High Side-Effect Rates with Statins in Ordinary Practice but not in RCTs – the Enigma is Explained

Why do such a high proportion of patients who take statins complain of muscle pain in ordinary practice, while RCTs find little increase in this unintended effect? Could it be because the RCTs recruited a low-risk population? No – over 170,000 patients have been entered into high-quality RCTs, many had multi-morbidities and this was not a ‘sanitised’ population. Could it be because unintended effects were not assiduously recorded in RCTs? Again, no.

A recent paper in JAMA [1] examines re-introduction studies and find that the great majority of patients are able to tolerate treatment when it is restarted (admittedly, often in a different form). A particularly interesting study was carried out among people who had been ‘intolerant’ of statins. They were randomised to statin and non-statin treatments following a preparation phase where they were given placebo and could withdraw if intolerable symptoms recurred. Muscle pains were no more prevalent among those randomised to receive statins than among those in the non-statin group. It would appear that the very high incidence of muscle pain in standard practice is the result of psychological expectation, not pharmacological action. What do readers think?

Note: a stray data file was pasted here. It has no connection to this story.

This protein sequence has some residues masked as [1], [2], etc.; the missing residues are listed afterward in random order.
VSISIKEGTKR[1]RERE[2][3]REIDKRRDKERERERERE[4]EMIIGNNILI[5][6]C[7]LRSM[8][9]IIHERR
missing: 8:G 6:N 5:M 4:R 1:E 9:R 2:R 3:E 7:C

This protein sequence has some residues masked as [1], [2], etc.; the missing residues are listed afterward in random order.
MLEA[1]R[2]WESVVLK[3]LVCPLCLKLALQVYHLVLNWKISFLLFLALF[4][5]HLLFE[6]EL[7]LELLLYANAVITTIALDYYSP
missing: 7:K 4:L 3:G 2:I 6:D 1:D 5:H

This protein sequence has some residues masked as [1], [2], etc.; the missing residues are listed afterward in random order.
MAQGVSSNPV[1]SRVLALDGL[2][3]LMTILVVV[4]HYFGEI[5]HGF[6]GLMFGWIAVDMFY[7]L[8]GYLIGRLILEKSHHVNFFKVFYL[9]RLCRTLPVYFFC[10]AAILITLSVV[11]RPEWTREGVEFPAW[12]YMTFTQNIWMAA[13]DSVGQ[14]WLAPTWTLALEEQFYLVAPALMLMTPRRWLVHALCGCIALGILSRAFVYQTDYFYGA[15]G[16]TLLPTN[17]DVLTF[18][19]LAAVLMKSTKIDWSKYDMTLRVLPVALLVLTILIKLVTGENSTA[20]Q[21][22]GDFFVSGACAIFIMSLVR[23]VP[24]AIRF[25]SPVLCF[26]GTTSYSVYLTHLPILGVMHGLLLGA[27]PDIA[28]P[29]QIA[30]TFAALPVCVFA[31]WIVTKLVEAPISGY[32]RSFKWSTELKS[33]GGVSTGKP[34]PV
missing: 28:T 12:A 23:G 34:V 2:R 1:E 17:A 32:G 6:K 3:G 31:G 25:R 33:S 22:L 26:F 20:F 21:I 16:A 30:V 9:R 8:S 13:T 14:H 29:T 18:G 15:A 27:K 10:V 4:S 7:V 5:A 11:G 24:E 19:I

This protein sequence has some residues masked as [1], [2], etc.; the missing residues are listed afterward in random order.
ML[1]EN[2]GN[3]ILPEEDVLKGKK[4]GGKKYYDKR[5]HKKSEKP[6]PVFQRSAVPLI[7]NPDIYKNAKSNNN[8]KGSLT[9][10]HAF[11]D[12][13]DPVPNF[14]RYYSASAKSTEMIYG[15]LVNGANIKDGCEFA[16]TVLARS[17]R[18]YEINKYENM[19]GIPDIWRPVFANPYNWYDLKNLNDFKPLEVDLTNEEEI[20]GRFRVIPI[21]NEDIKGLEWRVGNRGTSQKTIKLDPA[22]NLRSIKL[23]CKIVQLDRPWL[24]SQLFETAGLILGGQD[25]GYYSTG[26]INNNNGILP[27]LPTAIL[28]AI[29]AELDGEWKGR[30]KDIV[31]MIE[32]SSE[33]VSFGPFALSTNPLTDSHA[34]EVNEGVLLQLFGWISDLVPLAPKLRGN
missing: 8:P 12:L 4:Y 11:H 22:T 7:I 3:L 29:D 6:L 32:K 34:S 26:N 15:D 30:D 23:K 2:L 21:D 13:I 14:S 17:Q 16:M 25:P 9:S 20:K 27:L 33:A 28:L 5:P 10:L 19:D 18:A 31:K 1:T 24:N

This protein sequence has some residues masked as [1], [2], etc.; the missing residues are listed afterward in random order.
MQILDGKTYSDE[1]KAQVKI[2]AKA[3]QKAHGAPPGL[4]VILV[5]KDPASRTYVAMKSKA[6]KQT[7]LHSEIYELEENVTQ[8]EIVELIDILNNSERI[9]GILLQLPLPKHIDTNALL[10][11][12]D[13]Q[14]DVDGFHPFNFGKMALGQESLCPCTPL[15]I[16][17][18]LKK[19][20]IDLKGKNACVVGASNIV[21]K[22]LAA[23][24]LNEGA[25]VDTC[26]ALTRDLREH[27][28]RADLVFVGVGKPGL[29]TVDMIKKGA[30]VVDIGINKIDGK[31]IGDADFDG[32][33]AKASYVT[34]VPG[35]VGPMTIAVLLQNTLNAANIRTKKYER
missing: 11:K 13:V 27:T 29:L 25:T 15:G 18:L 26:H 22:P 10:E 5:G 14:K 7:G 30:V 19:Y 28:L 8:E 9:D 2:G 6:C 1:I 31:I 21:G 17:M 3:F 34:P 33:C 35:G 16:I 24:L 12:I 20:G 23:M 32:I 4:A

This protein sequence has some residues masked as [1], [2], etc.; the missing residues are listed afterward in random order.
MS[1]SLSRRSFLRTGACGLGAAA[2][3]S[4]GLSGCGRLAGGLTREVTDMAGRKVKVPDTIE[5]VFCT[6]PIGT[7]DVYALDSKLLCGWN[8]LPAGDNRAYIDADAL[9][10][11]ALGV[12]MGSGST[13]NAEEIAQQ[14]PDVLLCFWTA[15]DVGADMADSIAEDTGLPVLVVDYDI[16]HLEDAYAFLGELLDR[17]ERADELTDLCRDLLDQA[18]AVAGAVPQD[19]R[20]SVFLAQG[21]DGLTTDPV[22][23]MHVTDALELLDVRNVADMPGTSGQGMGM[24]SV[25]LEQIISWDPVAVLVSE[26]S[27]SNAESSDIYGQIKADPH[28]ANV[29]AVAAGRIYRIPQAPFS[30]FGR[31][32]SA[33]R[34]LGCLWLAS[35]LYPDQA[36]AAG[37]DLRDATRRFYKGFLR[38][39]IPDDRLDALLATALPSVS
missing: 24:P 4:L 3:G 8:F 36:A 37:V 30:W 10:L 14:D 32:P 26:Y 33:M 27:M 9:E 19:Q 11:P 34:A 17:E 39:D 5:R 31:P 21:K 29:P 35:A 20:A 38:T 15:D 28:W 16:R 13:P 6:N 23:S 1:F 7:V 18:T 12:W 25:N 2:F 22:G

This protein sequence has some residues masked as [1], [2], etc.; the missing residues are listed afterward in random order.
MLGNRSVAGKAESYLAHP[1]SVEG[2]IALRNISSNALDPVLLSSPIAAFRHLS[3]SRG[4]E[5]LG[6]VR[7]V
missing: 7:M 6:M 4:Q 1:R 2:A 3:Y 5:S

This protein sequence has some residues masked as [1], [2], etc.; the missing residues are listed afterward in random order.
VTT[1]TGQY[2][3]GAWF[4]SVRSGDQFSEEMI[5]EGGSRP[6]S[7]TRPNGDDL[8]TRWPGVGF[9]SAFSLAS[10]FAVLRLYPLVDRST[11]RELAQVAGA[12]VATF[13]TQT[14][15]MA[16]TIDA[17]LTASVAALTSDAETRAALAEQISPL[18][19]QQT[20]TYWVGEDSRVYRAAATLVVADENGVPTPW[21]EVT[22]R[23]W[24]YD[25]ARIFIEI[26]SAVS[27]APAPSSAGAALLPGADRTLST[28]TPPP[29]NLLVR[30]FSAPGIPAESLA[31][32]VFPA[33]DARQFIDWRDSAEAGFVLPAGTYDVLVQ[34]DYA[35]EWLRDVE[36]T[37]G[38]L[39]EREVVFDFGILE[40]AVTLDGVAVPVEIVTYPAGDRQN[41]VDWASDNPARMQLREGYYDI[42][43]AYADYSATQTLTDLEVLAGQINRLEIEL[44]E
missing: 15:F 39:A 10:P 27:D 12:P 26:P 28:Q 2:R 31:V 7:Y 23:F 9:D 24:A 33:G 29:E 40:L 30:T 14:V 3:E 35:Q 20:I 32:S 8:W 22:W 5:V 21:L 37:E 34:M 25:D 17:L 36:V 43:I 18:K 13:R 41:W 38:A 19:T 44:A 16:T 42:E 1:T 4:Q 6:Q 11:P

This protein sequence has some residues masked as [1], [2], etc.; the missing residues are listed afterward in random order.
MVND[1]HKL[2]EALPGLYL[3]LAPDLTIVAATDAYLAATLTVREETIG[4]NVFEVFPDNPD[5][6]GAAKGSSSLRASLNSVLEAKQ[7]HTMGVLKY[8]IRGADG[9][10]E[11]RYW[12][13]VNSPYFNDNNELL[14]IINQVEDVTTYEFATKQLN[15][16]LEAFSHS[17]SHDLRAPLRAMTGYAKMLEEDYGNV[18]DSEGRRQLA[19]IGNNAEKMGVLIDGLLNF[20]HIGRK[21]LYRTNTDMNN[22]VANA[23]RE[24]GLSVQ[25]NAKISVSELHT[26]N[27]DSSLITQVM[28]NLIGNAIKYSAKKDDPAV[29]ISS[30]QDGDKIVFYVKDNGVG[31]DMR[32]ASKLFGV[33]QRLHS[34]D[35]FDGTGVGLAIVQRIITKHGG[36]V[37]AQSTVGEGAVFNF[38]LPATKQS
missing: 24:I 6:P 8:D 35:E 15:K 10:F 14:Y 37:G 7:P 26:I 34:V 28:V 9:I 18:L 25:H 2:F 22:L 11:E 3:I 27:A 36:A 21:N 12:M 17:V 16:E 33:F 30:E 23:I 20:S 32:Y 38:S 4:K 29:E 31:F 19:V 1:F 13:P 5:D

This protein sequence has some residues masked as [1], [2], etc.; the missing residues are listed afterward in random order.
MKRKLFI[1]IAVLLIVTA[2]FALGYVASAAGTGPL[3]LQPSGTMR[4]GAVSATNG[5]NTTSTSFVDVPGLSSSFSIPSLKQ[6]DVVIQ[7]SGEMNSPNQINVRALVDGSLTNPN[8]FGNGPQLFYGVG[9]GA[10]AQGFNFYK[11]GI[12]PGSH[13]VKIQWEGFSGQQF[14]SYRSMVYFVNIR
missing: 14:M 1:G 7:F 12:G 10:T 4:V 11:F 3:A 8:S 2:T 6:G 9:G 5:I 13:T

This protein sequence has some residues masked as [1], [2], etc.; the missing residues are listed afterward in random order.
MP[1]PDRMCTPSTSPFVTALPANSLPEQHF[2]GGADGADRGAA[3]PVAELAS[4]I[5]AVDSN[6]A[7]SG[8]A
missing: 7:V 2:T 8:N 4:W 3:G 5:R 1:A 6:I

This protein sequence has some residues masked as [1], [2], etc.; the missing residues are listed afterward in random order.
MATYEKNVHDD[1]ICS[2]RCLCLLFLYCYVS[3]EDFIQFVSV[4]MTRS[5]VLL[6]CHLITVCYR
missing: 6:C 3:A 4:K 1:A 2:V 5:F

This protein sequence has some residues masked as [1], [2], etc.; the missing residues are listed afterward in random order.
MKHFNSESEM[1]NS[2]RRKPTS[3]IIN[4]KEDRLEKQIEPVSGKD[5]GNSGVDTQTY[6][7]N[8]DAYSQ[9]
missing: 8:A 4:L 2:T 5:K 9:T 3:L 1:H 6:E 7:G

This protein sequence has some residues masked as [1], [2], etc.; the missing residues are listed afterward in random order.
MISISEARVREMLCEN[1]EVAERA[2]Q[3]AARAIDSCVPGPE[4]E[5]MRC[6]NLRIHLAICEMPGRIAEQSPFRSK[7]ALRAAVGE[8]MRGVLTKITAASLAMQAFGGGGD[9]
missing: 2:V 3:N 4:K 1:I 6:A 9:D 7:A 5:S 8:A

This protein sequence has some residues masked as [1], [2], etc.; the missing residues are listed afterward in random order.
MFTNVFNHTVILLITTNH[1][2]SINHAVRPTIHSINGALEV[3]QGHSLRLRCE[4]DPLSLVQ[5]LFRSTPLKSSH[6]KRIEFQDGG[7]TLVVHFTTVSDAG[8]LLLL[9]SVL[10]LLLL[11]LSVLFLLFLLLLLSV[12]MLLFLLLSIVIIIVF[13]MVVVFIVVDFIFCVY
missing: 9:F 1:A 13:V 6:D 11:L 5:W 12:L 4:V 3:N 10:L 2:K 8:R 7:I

— Richard Lilford, CLAHRC WM Director

 Reference:

  1. Newman CB, & Tobert JA. Statin Intolerance: Reconciling Clinical Trials and Clinical Experience. JAMA. 2015. 313(10); 1011-2.
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One thought on “High Side-Effect Rates with Statins in Ordinary Practice but not in RCTs – the Enigma is Explained”

  1. Speaking as one who has taken the medication I experienced muscle pain as a consequence with no knowledge of the side effects. Hence do believe that it is a consequence of psychological expectations I believe is unfounded from my perspective. Having said that it makes an interesting study as I am sure psychological expectations are a certainty in many disciplines as a consequence of predicting an outcome in advance because it has already been stated as a likely outcome.

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